noun - The Arctic Ocean, located in the Northern Hemisphere and mostly in the Arctic north polar region, is the smallest and shallowest of the world's five major oceanic divisions. The International Hydrographic Organization (IHO) recognizes it as an ocean, although some oceanographers call it the Arctic Mediterranean Sea or simply the Arctic Sea, classifying it a mediterranean sea or an estuary of the Atlantic Ocean. Alternatively, the Arctic Ocean can be seen as the northernmost part of the all-encompassing World Ocean.
Almost completely surrounded by Eurasia and North America, the Arctic Ocean is partly covered by sea ice throughout the year (and almost completely in winter). The Arctic Ocean's surface temperature and salinity vary seasonally as the ice cover melts and freezes; its salinity is the lowest on average of the five major oceans, due to low evaporation, heavy fresh water inflow from rivers and streams, and limited connection and outflow to surrounding oceanic waters with higher salinities. The summer shrinking of the ice has been quoted at 50%. The US National Snow and Ice Data Center (NSIDC) uses satellite data to provide a daily record of Arctic sea ice cover and the rate of melting compared to an average period and specific past years.
The Ice Sevens is the ice swimming equivalent of the Oceans Seven. To achieve the Ice Sevens, a swimmer must complete an Ice Mile in an open body of water under standard ice swimming rules (i.e., no wetsuit and no neoprene hat) in the following locations, ratified by the International Ice Swimming Association:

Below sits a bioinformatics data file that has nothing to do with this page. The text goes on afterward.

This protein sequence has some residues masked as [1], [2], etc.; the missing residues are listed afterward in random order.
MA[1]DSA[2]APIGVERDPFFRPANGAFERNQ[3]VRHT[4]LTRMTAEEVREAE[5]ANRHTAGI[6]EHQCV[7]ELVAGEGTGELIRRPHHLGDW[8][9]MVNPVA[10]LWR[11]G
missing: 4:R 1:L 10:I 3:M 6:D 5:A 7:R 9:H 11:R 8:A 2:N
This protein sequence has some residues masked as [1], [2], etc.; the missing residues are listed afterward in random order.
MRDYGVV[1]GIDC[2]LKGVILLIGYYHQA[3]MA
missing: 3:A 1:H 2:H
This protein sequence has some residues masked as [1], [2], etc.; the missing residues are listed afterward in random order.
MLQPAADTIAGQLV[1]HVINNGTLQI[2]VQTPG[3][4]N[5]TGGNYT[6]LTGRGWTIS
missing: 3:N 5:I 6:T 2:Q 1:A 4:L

o An Ice Mile swum below 5ºC (41ºF) in any location in Europe
o An Ice Mile swum below 5ºC (41ºF) in any location in Oceania
o An Ice Mile swum below 5ºC (41ºF) in any location in Asia
o An Ice Mile swum below 5ºC (41ºF) in any location in North America
o An Ice Mile swum below 5ºC (41ºF) in any location in Africa
o An Ice Mile swum below 5ºC (41ºF) in any location in South America
o An Ice Mile swum below 5ºC (41ºF) in any Polar location at 60º south or below or 70º north or above
o One of the seven Ice Miles must be a documented Zero Ice Mile (defined as a solo mile swim performed at below 1ºC).
North Pole Swimming
In July 2007 Lewis Pugh undertook the first open water swim at the Geographic North Pole. The 1 km (0.62 mile) swim, across an open patch of sea, in minus -1.7 °C water, took 18 minutes 50 seconds to complete. Jørgen Amundsen, the great grand nephew of Norwegian explorer Roald Amundsen, paced Pugh by skiing alongside him during the swim.
The swim coincided with the lowest coverage of Arctic sea ice ever recorded. Pugh disagrees with recent modeling, which predicts that the Arctic will be ice free in the summer by 2080.
In his autobiography Pugh wrote, "Ironically, global warming played no small part in undermining the entire expedition. We believed that the greater melting of summer ice would open up large areas of sea and allow us to paddle north at good speed. What we did not fully appreciate was that to the north of us there was a widespread melting of sea ice off the coast of Alaska and the New Siberian Islands and the ice was being pushed south towards us ... The evidence of climate change was stark. Fourteen months before I'd sailed north and I'd seen a preponderance of multi-year ice about three metres thick north of Spitsbergen, but this time most of the ice was just a metre thick."
- Swimming in Svalbard
- Arctic, Antarctica, BiPolar Ice Swimmers Announced by the International Ice Swimming Association
- On A Roll With Lewis Pugh: Melding Passion With Purpose
- Ocean? Oceans? Which Is Correct?
- Predictable Unpredictability And Expecting The Unexpected
- Extending Extreme Swim Boundaries To 0ºC
- Ice Sevens, A New Paradigm In Ice Swimming
- When Swims Go South - Or North